It is often said that the homesteaders and ranchers survived by employing “true grit,” and that the cowboys of the 1800s, running along the Santa Fe Trail, often dodged arrows from Native Americans and bullets from robbers and bandits. Long, hot, summer days moving cattle along the Cimarron River were ended with Cookie’s best rendition of supper, a couple of campfire stories, and only a few hours of sleep before the sun began to light the eastern horizon, and the day started all over again.
Over 150 years ago, this stretch of area would be known as the “Cimarron Cutoff” of the Santa Fe Trail, running from Kansas Territory en route to Santa Fe. Today, it is branded, along with all 1,600 head of cattle, as the Cimarron Valley Ranch.
Not much has changed in Southeast Colorado, except that arrows are sometimes found along the river bottom’s banks, and bullets are used for the harvesting of many types of wild game. Cattle still run miles of river bottom and grassy hills, but ranch hands no longer work the herd just on horseback, but by ATV as well. City lights are nowhere in sight, and vehicles only show up if company is expected. The 22 miles of Cottonwoods along the Cimarron Valley that run from Oklahoma into Colorado make up the central corridor of a ranch that boasts over 45,000 contiguous acres. Compiled of multiple historic ranches, “CVR” offers a variety of revenue streams and excellent resources, including tremendous water, ample species of huntable game, mineral and water rights, and natural resources that support cattle and wildlife.
During the filming of Cimarron Valley Ranch for property marketing, we gathered hours of footage of varying landscapes and followed listing broker Dax Hayden and the Managing Partner of the ranch Doug Adams throughout the property to hear the benefits and strengths of this magnanimous tract of land.
“This land is all contiguous, and we’ve assembled this ranch to take advantage of all the assets,” said Adams. In his years of development and investments in land, never had he seen the water that the Cimarron has to offer. “The main feature is the river and the accessibility of water here. The water development is unlike anywhere we’ve ever been. It’s just so easily accessible.” The irrigation being improved and increased on the ranches has enabled us to have more of everything—cattle, game, forage, habitat, and generally just a better operation.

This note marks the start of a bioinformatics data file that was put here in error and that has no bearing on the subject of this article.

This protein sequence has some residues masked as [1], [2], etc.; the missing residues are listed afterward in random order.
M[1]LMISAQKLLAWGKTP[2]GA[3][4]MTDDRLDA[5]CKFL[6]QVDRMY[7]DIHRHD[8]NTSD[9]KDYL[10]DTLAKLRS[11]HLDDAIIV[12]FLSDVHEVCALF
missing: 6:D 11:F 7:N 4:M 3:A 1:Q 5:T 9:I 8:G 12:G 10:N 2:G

The ranch is the most diverse ranch I have ever worked on. It is extremely rare to find a place where you can hunt and break, which we did break, twelve coveys in a half mile along a feed patch, with an average of thirty birds per covey.”—Dax Hayden, Listing Broker
Dax Hayden went on to echo Adams, “What we’ve been able to do is locate water in places where nobody knew there was water. It just makes everything more vibrant. The real reason has to do with the quality and handling of grass and the bottomland grazing pressure.” This is one of the main changes to the property since Adams and his family took ownership. In addition to the ten pivots and added irrigated acres already on the ranch, Adams has permitted ten more and plans to install them in the near future. Cross-fencing has been added to the river bottom so rotational grazing can be implemented. This addition will help not only the cattle, but the wildlife as well.